In a 2006 study, for example, researchers evaluated women with chronic neck pain, and found that as the participants strengthened their necks in resistance training groups, their pain diminished, and that the change in neck pain and disability correlated with neck strength. In other words, the stronger they got, the less pain they experienced.
A later 2014 study found similar results for participants with fibromyalgia. They found that those who did resistance training rated their well being 25 units better after 16 to 21 weeks, while those who didn’t do the training rated their well being only 8 units better. Women who did the training also rated their ability to do normal activities better by 8 units, while women who didn’t rated their ability only 2 units better.
Women who lifted weights also had 4 fewer tender points compared to only 2 fewer for those who didn’t. And of course, these women got stronger, too.
Other studies have shown that strength training works for back pain and arthritis. Harvard researchers state that weight training helps support and protect joints, and also helps ease pain, stiffness, and swelling.
5. You’ll Have More Energy
What woman doesn’t need more energy these days?
Most of us feel like we’re constantly running and have little time to relax. Gradually, we can come to feel chronically fatigued, moving about our days in a half-daze.
Sleep is critical for feeling more energetic, and lifting weights can help. One study reported that resistance exercise improved sleep quality, and even made it easier for those with osteoporosis, anxiety, and depression to fall asleep more easily.
A second study on participants who were suffering from depression found that weight training three times a week improved sleep quality and symptoms of depression.
Weight Training Also Boosts Mood, Mental Confidence, and Self-Esteem
All the benefits listed above are reasons enough to get started on your own weight-training program.
But as they say—wait, there’s more!
For women, the real benefit of lifting weights may be how it makes us feel. I know that I walk a little taller with the new strength in my arms and shoulders.
I’m not the only one. In a report by the Centers for Disease Prevention and Control (CDC), scientists state that strength training not only reduces the effects of arthritis, diabetes, heart disease, osteoporosis, and back pain, but can have a major effect on a person’s mental and emotional health.
“Strength training exercises can also reduce depression and boost self-confidence and self-esteem,” the authors wrote, “and improve your sense of well-being.”
Other studies have found that physical strength encourages mental strength. In the late 90s, for example, researchers found that strength training increased overall muscle strength by nearly 40 percent, while also improving mood, reducing anxiety, and boosting confidence.
In other research, 12 weeks of strength training in adolescent girls improved confidence and general effectiveness in life.
“These findings offer preliminary support that weight training for strength can improve confidence about a variety of life tasks in adolescent girls,” the researchers wrote, “and could provide the basis for new modalities of therapy for low self-esteem.”
We’re also learning more about how what’s good for the body is good for the brain. You may have heard that regular exercise not only protects your heart, but can protect your brain from dementia, as well.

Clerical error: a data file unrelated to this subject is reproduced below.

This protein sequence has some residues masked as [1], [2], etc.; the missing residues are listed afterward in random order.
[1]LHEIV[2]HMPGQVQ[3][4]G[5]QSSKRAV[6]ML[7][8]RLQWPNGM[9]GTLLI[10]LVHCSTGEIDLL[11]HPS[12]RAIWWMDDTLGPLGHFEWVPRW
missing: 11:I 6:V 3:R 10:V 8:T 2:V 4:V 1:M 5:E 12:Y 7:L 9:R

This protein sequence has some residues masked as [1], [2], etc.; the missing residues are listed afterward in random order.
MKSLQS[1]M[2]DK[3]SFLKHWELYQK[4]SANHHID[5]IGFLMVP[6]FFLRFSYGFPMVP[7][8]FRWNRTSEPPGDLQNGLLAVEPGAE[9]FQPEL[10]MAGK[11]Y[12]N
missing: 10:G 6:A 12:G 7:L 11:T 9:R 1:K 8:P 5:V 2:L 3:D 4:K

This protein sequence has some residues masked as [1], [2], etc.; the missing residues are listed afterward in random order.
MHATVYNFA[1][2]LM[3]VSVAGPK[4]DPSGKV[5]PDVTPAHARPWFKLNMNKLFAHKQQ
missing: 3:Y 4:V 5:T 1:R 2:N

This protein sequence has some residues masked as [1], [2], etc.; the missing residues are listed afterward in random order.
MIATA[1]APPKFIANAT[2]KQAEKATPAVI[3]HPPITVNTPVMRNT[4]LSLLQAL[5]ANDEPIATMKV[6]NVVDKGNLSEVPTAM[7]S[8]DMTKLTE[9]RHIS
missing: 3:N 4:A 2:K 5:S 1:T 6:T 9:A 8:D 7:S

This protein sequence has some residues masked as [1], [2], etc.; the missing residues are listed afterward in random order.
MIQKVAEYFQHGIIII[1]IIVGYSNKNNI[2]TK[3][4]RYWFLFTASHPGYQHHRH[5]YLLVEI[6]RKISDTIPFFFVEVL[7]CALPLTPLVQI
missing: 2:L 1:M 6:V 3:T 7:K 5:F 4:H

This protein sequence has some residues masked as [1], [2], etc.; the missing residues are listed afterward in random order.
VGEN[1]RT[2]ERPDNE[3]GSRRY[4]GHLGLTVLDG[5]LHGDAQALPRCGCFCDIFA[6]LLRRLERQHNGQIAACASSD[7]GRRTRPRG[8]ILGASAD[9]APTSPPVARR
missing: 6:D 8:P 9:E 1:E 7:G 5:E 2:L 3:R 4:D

Weight training fits that profile. In a 2015 study, one group of participants who already had mild cognitive impairment went through six months of weight training. The other group did not. Those who trained experienced significant improvements in overall cognitive function, specifically in abilities like planning, organizing, devising strategies, and visual memory. The improvements were still there twelve months after the training stopped.
“We know weight training stimulates hormones that make muscles grow and it’s possible these hormones are also having similar benefits for brain function,” said Professor Fiatarone Singh.
How to Get Started
Trust me. When you get started, you’ll become addicted. You’ll be able to see your progress (in your muscles!) and feel the improvements, which can be very motivating.
Don’t worry—you don’t have to buy a membership to the gym or invest your life savings in weight lifting equipment. You can start with a few dumbbells like I did, along with some exercise bands, and start building your muscles today.
Here are some tips to get you going:
- Start small—don’t overexert.
- The idea is to exhaust the muscle, so go for a maximum of 5-10 reps. If you can do more than that, go to the next heavier weight.
- Always rest in between workouts—do them every other day, or every third day.
- Dumbbells are the easiest to begin with, and can be used in your own home. For guidelines on basic dumbbells exercises, check out this article in Shape Magazine.
- Once you get going, consider using an online or DVD program, or sign up for some training at the gym to be sure you’re performing your exercises with the right form.
Jessica Salvatore, Jeanne Maracek, “Gender in the Gym: Evaluation Concerns as Barreirs to Women’s Weight Lifting,” Sex Roles, October 2010; 63(7):556-567, http://link.springer.com/article/10.1007%2Fs11199-010-9800-8?LI=true#page-1.
Alexandra Rohloff, “Women and Weight Training,” Sport Management Undergraduate, Paper 71, 2013; http://fisherpub.sjfc.edu/cgi/viewcontent.cgi?article=1072&context=sport_undergrad.
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Amy Sutton, “Strength Training Curbs Hip, Spinal Bone Loss in Women with Osteoporosis,” The Cochrane Library, July 12, 2011, http://www.cfah.org/hbns/2011/strength-training-curbs-hip-spinal-bone-loss-in-women-with-osteoporosis.
Janet Epping, “Weight Training Has Unique Heart Benefits, Study Suggests,” MedicalNewsToday, November 11, 2010, http://www.medicalnewstoday.com/articles/207417.php.